At a glance
- Globalisation is seeing more firms sending employees further afield. They have a legal duty of care to protect them outside the UK
- The threat of natural disasters, political turmoil and kidnap cannot be ignored but loss of goods and illness remain the most likely claims
- Zurich’s Business Travel policy provides excellent medical and security cover globally, as well as travel advice, and can actively reduce corporate risk
Responding to global economics, between 2007 and 2012 the number of overseas business trips by British business people fell from nine million to seven million.
While budget pressures and increased video conferencing can account for much of this decrease, the trend now seems to be turning with the Global Business Travel Association (GBTA), predicting UK business travel to increase by 1.7% this year.
Safety checklist for overseas travel
- Find out the country’s laws, customs and healthcare system and put in place a robust risk management plan in advance. In the Middle East, for example, some hospitals won’t admit a patient without payment in advance. A simple card for the traveller with emergency numbers accessible all over the world, 24/7, is essential.
- Familiarise employees with the UK Bribery Act 2010. Business practices that may be tolerated overseas can lead to prosecution at home.
- Personal security – Never divulge financial, personal or business information to strangers.
- How safe is your destination? Check with Zurich Travel Assistance for up-to-date information on whether travel there is recommended.
- IT – an area of increasing concern. All countries present a high risk for IT equipment but where there’s lax security or law enforcement, this does increase. Speak to your IT team about protecting against data loss, take as little data as possible and never check in your hardware on a flight.
- Women – travel organisers can reduce risk by booking accommodation above the ground floor, arranging meet and greet (or similar).
European destinations still account for nine out of 10 of these trips but globalisation has seen an increase in travel to emerging economies, especially the ‘BRIC’ countries: Brazil, Russia, India and China. Travel to these alone is expected to increase two or three times as much than to developed economies in the next few years, according to the GBTA.
“Last year, there were 43,000 business trips to Brazil, 96,000 to India and 129,000 to China,” said Sean Tipton, a spokesman for the Association of British Travel Agents (ABTA), a UK travel trade association. Figures for Russia are unavailable, possibly because of the number of business travellers using tourist visas.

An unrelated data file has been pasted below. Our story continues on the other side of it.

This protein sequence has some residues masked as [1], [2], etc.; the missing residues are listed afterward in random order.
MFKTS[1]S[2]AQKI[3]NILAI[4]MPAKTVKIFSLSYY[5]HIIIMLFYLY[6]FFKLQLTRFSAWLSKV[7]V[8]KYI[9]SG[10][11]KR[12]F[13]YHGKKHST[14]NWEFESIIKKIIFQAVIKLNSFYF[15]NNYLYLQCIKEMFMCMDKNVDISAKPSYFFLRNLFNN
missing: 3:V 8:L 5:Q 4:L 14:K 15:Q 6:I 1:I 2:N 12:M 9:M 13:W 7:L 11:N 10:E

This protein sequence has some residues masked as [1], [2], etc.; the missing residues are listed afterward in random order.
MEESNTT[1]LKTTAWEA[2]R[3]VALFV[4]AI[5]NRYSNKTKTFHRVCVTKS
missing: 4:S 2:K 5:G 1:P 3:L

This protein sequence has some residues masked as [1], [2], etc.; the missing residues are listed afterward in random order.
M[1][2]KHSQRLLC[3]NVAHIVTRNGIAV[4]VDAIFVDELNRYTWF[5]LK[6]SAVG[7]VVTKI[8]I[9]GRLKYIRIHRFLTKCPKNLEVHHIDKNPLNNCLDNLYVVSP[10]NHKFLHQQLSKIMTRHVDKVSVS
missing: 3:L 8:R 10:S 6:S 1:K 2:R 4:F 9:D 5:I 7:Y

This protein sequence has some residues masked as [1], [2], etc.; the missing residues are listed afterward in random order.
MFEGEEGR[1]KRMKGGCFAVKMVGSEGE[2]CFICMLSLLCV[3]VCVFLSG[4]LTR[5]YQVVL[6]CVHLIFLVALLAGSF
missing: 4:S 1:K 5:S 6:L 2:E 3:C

“Business travellers need to get their visas to BRIC countries sorted out in plenty of time, as well as any inoculations. Yellow fever, for travel in Brazil for instance, is best done eight weeks before you go,” he added.
And as businesses look for new markets and lower production costs, travel is increasing in range as well as frequency and employers must not overlook the dangers when sending staff overseas.
Duty of care
There’s a lot that can go wrong and employers have a ‘duty of care’ that is both legal and moral, just as they would under domestic health and safety legislation. A company can be held criminally responsible for harm to employees or their dependants in high-risk locations abroad, should the risk result from a failure of duty of care in UK.
For instance, trips to these emerging markets in Asia, Latin America and the Middle East can increase the likelihood of a business traveller becoming caught up in terrorism and riots, as well as contracting diseases.
Exposing staff to kidnap or terrorism can also hit an employer’s reputation as well as their finances. While kidnappings remain a relatively low risk overall, a Western suit can represent a lucrative target for all types of criminal activity.
With Zurich, on your next trip, you can have the all-round protection of the insurer’s cover and global expertise. Zurich’s policy doesn’t just give you comprehensive insurance, it also ensures you have access to immediate help, via Zurich Assistance, 24 hours a day. This means support is only ever a phone call away. As part of the service, you also have access to the online portal that gives you expert advice on travel to countries at no extra charge
It is these more common incidents, such as lost or stolen luggage or minor road accidents in taxis, which are more likely to affect business travellers when abroad.
“It’s important to remember that the main risks facing business travellers are the same as leisure travellers; illness or losing or having belongings stolen,” added Sean at ABTA. “Due to the likelihood of travelling with high value goods, laptops, tablets, etc, business travellers do need to ensure they have adequate cover.”
But whatever the potential risk, natural disasters such as tsunamis or earthquakes, man-made crises or something as simple as getting the right pre-trip jabs, the spotlight is now on employers to complete proper risk assessments and ensure they do their upmost to keep staff safe. In an age when international air travel is commonplace, no employer can afford to be complacent.